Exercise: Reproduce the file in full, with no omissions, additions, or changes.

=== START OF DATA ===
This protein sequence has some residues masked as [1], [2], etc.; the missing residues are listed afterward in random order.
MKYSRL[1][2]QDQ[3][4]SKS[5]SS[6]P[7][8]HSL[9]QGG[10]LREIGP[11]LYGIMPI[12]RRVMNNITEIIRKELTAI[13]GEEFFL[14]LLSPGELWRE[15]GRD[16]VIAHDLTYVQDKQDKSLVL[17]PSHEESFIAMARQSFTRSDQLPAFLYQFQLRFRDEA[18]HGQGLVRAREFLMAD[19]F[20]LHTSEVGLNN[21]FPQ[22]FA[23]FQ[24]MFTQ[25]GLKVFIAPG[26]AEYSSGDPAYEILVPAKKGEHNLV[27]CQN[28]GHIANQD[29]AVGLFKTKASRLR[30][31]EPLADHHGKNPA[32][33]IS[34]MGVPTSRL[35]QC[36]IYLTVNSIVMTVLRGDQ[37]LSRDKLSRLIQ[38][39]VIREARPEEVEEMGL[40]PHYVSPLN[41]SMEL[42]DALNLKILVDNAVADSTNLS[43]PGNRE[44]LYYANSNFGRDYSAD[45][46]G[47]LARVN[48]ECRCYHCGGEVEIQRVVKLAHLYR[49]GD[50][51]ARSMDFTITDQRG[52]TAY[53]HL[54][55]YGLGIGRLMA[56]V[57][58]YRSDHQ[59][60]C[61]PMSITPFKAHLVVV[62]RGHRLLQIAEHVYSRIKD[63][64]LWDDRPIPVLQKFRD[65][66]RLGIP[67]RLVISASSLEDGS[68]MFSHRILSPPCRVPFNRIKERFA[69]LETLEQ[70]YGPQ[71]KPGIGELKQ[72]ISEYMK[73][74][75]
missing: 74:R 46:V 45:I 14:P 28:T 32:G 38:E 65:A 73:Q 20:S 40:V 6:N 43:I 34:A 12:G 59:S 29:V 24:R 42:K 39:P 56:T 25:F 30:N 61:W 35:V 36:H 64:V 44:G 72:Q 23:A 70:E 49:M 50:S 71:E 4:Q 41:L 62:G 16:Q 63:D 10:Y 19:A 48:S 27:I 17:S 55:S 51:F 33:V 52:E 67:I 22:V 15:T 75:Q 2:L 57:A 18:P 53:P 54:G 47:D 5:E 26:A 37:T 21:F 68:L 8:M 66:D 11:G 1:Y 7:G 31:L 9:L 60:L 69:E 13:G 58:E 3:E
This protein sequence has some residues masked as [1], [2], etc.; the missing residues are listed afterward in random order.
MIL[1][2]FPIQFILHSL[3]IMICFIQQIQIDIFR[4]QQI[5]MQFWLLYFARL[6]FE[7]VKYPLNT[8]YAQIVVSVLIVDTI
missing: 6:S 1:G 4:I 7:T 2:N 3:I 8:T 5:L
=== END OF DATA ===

This protein sequence has some residues masked as [1], [2], etc.; the missing residues are listed afterward in random order.
MKYSRL[1][2]QDQ[3][4]SKS[5]SS[6]P[7][8]HSL[9]QGG[10]LREIGP[11]LYGIMPI[12]RRVMNNITEIIRKELTAI[13]GEEFFL[14]LLSPGELWRE[15]GRD[16]VIAHDLTYVQDKQDKSLVL[17]PSHEESFIAMARQSFTRSDQLPAFLYQFQLRFRDEA[18]HGQGLVRAREFLMAD[19]F[20]LHTSEVGLNN[21]FPQ[22]FA[23]FQ[24]MFTQ[25]GLKVFIAPG[26]AEYSSGDPAYEILVPAKKGEHNLV[27]CQN[28]GHIANQD[29]AVGLFKTKASRLR[30][31]EPLADHHGKNPA[32][33]IS[34]MGVPTSRL[35]QC[36]IYLTVNSIVMTVLRGDQ[37]LSRDKLSRLIQ[38][39]VIREARPEEVEEMGL[40]PHYVSPLN[41]SMEL[42]DALNLKILVDNAVADSTNLS[43]PGNRE[44]LYYANSNFGRDYSAD[45][46]G[47]LARVN[48]ECRCYHCGGEVEIQRVVKLAHLYR[49]GD[50][51]ARSMDFTITDQRG[52]TAY[53]HL[54][55]YGLGIGRLMA[56]V[57][58]YRSDHQ[59][60]C[61]PMSITPFKAHLVVV[62]RGHRLLQIAEHVYSRIKD[63][64]LWDDRPIPVLQKFRD[65][66]RLGIP[67]RLVISASSLEDGS[68]MFSHRILSPPCRVPFNRIKERFA[69]LETLEQ[70]YGPQ[71]KPGIGELKQ[72]ISEYMK[73][74][75]
missing: 74:R 46:V 45:I 14:P 28:T 32:G 38:E 65:A 73:Q 20:S 40:V 6:N 43:I 34:A 12:G 59:S 29:V 24:R 42:K 39:P 56:T 25:F 30:N 61:W 35:V 36:H 64:V 44:G 72:Q 23:A 70:E 49:M 50:S 71:E 4:Q 41:L 62:G 16:Q 63:D 10:Y 19:A 48:S 27:I 17:S 55:S 51:F 33:V 52:E 67:I 22:V 15:T 75:Q 2:L 57:A 18:P 53:P 54:G 47:D 5:E 26:A 37:T 21:F 68:L 8:M 66:D 11:G 1:Y 7:G 31:L 9:L 60:L 69:E 13:G 58:E 3:E
This protein sequence has some residues masked as [1], [2], etc.; the missing residues are listed afterward in random order.
MIL[1][2]FPIQFILHSL[3]IMICFIQQIQIDIFR[4]QQI[5]MQFWLLYFARL[6]FE[7]VKYPLNT[8]YAQIVVSVLIVDTI
missing: 6:S 1:G 4:I 7:T 2:N 3:I 8:T 5:L